Sri Lanka and India pledged to heighten their cooperation in the field of digital and information technologies yesterday, during the visit of Indian Law and Justice and Electronics and Information Technology Minister Ravi Shankar Prasad.
“We have come to assist, to help you to innovate, to create opportunities and employment. This is a modest beginning, which must become a powerful platform,” Prasad said yesterday at a ceremony held at the Sri Lankan Telecommunication and Digital Infrastructure Ministry.
The ceremony saw Sri Lanka launching two services, which were gifts from India.
The first, which is the ‘eOffice Lite eFile’ platform, will enable the Sri Lankan government to upload, process and take action on procedures currently done manually, such as approval of foreign leave for public servants.
“eOffice is more transparent and eOffice means faster governance,” Prasad said.
The second service is ‘LEARN’ or the Lankan Education and Research Network, which will allow 16 local state universities and more than 50 other education and research institutes to connect directly with their Indian peers, instead of connecting through a third party in Singapore.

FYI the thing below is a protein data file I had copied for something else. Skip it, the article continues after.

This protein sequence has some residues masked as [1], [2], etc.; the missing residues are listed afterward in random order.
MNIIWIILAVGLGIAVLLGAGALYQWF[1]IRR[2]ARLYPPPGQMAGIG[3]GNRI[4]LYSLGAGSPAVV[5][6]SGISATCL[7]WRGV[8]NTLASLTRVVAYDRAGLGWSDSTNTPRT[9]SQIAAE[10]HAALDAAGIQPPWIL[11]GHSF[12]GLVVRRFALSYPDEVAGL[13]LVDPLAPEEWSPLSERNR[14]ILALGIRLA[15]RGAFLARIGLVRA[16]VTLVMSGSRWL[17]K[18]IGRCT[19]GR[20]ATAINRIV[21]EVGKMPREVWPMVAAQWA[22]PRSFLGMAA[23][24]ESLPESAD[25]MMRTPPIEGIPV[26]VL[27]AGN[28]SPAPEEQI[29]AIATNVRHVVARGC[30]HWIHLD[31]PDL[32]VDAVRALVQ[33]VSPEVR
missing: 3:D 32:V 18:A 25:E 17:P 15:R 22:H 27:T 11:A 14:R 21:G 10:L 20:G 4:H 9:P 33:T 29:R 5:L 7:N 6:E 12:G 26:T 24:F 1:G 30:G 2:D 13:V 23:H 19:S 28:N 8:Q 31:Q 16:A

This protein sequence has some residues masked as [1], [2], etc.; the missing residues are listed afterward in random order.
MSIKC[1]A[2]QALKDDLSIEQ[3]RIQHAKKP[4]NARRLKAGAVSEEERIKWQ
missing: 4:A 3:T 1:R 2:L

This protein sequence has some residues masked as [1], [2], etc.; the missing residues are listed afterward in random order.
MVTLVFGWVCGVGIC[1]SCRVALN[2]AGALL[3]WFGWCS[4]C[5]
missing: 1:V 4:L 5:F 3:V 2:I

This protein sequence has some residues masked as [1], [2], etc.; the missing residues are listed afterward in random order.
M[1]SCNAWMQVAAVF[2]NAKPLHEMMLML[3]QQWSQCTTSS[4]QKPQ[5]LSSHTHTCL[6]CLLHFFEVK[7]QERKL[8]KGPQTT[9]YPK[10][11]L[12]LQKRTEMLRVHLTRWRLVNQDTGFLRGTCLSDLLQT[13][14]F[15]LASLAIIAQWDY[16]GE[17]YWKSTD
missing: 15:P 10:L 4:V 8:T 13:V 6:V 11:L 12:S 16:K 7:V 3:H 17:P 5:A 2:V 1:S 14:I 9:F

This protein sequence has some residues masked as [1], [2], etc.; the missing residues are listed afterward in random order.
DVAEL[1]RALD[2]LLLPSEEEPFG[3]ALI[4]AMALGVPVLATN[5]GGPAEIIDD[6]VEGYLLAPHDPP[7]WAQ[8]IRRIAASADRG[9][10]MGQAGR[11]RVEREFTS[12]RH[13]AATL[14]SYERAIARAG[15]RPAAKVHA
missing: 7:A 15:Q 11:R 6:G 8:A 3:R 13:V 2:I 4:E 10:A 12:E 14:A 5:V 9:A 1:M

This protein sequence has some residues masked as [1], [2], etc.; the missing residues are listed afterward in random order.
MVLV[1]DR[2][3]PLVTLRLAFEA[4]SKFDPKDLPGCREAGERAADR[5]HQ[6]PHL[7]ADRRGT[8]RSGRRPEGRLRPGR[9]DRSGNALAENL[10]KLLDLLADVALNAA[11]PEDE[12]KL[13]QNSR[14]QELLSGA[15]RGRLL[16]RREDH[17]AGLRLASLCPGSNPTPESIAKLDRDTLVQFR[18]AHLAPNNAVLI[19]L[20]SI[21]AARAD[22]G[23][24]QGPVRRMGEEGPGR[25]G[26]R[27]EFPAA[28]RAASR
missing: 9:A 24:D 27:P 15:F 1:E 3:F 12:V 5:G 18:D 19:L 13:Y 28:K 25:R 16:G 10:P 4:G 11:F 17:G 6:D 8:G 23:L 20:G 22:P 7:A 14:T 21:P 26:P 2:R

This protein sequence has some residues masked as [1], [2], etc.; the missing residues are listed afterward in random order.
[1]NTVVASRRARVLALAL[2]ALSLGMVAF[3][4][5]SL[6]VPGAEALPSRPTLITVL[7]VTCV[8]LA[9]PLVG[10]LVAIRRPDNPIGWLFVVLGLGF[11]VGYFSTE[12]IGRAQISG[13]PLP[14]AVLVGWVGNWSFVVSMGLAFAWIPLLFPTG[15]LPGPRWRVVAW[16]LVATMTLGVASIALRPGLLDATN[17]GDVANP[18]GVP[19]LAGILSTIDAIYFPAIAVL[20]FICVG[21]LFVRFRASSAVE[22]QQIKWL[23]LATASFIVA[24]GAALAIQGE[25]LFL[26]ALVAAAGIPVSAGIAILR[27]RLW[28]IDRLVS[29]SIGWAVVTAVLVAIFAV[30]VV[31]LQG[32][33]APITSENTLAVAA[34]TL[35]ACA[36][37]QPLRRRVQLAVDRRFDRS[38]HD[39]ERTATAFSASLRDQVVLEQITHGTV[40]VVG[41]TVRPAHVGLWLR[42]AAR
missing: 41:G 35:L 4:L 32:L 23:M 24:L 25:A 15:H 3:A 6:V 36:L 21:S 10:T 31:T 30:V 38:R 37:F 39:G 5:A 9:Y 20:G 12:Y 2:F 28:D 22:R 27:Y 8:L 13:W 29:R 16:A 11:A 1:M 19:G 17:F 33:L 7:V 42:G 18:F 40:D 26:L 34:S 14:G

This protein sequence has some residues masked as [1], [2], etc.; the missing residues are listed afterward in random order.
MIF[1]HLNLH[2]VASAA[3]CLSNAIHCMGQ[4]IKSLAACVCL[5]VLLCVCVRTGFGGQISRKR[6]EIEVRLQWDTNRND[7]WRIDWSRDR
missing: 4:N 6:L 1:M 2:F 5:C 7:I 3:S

LEARN was developed from and is connected to India’s own National Knowledge Network (NKN), which connects research and education units within India.
The ceremony yesterday also saw India and Sri Lanka signing two agreements. A memorandum of understanding was signed between the two governments to increase collaboration in IT, while a joint declaration of intent was signed between India’s National Informatics Centre and Sri Lanka’s Telecommunication and Digital Infrastructure Ministry.
Prasad said that India’s IT development has helped the average Indian lead a better life and that India’s IT boom should help the region. “The digital empowerment of India must find resonance in the neighbourhood,” he said. He added, similar to Sri Lanka, the NKN will be expanded to Bhutan, Bangladesh, Nepal and Afghanistan.
Sri Lankan Telecommunication and Digital Infrastructure Minister Harin Fernando expressed gratitude towards India for introducing the new platforms and engaging closely with Sri Lanka on technology development.
“We look up to India as our big brother. Always,” he said.
Fernando added that he has been trying to introduce the services available in India, such as the digital ID programme Aadaar and the government services app Umang but that bureaucracy in Sri Lanka is obstructing him from implementing them.
He said that if he were a senior minister like Prasad, with the portfolios of law and justice, he may have been able to cut through the red tape.
Daily Mirror, January 17, 2018